Know The Differences Between Ice Cream, Sherbets, and Sorbets
Fact: The Pinoy sorbetes is a sherbet, not a sorbet.
It's summer! And in the heat, you know that anything frozen will be a welcome relief. But if you're looking at all the different icy desserts, you need to know the difference among the varieties to know what you're eating and why it's different from each other. Here's all you need to know about ice cream, sherbets, and sorbets:
1 Sorbets are finer in texture than granitas.
Sorbets (pronounced sor bayz) and granitas are basically ice, but the biggest difference between the two is the size of the ice granules. Granitas aren't churned so it lacks the smooth consistency that sorbets have. Instead, granitas are made by scraping the formed ice at regular intervals to produce large ice crystals. Sorbets are much finer in texture (think snow, shaved ice, and the finely-crushed ice used in halo halo).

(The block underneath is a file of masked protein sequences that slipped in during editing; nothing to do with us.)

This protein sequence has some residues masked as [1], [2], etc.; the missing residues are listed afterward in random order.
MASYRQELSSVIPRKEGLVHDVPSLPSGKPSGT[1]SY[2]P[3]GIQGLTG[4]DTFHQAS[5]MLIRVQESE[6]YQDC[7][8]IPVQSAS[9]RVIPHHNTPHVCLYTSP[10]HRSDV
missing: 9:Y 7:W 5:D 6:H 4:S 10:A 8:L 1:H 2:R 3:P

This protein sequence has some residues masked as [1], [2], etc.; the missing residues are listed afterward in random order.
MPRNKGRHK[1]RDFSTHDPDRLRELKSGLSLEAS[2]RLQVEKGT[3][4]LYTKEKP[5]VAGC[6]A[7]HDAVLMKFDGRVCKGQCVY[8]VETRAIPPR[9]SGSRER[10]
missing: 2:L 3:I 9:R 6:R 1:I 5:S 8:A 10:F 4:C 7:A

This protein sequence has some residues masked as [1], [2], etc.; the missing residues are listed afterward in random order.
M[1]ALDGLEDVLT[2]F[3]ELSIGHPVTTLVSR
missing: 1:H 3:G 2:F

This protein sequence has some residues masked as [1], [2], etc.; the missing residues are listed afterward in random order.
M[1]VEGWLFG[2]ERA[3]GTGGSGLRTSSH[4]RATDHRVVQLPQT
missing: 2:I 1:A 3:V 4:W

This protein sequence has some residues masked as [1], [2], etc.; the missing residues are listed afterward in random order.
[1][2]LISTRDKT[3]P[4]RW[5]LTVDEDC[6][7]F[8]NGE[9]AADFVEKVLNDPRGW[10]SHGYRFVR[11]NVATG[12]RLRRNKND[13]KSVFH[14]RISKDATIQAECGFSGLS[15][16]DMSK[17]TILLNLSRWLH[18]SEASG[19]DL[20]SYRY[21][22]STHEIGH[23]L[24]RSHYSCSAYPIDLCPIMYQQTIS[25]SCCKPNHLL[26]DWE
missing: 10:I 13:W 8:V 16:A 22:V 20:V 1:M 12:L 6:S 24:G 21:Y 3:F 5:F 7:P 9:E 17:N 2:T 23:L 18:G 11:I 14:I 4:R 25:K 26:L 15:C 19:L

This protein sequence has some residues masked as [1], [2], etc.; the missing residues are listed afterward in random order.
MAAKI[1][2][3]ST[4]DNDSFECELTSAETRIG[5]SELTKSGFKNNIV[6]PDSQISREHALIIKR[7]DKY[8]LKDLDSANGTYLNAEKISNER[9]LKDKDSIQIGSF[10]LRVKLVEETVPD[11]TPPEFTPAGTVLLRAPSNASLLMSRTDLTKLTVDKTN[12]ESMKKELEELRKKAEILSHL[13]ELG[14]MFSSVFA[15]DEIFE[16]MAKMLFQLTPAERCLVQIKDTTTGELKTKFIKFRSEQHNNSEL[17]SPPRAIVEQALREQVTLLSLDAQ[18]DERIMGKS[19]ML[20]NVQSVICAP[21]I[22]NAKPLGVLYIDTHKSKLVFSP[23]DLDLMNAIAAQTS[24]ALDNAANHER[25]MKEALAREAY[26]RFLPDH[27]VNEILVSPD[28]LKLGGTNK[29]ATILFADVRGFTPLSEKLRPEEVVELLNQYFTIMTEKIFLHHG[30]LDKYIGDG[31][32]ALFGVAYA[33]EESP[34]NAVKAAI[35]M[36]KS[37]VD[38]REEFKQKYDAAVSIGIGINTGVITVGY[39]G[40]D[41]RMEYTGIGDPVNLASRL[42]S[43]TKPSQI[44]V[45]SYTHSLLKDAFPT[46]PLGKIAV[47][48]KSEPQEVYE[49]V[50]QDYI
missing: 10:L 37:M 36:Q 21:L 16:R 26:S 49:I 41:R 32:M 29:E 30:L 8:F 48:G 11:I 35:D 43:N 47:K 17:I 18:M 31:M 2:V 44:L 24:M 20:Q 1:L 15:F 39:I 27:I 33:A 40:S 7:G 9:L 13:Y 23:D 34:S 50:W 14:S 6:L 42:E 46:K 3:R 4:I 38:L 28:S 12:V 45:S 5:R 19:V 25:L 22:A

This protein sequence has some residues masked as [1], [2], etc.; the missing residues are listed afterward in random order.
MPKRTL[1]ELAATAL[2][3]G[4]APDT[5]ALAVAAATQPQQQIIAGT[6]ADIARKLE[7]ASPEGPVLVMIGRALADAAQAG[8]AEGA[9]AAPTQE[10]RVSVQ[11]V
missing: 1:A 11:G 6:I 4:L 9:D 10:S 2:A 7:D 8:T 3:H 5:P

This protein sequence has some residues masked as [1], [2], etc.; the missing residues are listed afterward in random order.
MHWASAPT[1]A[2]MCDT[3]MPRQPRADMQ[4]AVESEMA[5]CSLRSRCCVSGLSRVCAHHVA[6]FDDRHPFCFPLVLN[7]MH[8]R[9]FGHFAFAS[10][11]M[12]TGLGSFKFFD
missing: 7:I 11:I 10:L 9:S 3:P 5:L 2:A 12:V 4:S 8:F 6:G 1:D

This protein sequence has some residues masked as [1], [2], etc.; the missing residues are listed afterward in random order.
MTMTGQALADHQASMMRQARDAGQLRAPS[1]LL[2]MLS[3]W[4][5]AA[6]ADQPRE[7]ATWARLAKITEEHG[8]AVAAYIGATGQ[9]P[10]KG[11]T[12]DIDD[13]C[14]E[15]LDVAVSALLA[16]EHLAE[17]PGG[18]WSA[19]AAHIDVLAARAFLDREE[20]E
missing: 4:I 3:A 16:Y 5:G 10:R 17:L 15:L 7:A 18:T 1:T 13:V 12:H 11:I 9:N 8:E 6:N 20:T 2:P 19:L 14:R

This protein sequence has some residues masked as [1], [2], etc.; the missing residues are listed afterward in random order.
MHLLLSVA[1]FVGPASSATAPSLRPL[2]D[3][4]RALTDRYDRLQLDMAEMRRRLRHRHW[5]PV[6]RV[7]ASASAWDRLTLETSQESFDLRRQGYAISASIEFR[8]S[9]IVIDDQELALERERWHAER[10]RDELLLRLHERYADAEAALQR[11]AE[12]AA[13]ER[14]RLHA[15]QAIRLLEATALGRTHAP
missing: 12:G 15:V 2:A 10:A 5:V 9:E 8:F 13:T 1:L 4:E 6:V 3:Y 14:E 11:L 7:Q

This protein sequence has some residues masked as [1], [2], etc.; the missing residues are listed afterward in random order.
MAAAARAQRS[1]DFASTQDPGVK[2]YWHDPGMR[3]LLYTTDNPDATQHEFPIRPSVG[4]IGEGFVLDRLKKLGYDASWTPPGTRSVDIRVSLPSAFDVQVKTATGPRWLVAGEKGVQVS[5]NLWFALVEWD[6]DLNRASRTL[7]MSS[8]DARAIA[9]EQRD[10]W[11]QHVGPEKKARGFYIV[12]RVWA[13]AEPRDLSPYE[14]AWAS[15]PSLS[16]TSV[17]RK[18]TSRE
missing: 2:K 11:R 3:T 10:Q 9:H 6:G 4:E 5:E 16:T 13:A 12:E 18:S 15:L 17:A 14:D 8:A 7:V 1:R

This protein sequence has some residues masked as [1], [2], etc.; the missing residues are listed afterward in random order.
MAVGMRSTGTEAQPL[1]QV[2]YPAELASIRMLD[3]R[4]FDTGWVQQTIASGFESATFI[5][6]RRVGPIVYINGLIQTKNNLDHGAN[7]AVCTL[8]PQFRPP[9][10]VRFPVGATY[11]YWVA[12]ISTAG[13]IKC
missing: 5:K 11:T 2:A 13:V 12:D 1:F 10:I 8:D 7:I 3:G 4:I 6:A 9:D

2 Sherbets and sorbets traditionally are made from fruits.
Sherbets and sorbets are both fruit juices mixed with sugar (or a sweetener) and churned until icy. The difference is that sorbets contain no eggs or any other dairy product.
3 Sherbet is lighter in texture and flavor than ice cream.
Sherbet is creamy but typically uses milk instead of cream for its base. Hence, it's lighter in texture and flavor than ice cream which uses cream (hence ice "cream"). This is why the Pinoy sorbetes, which uses (traditionally carabao) milk is a sherbet, not a sorbet.
4 Ice cream is basically a frozen custard.
Ice cream is traditionally made with a custard base: egg yolks, cream, and sugar. This is cooked until thickened and then cooled before being churned into the ice cream we all know and love.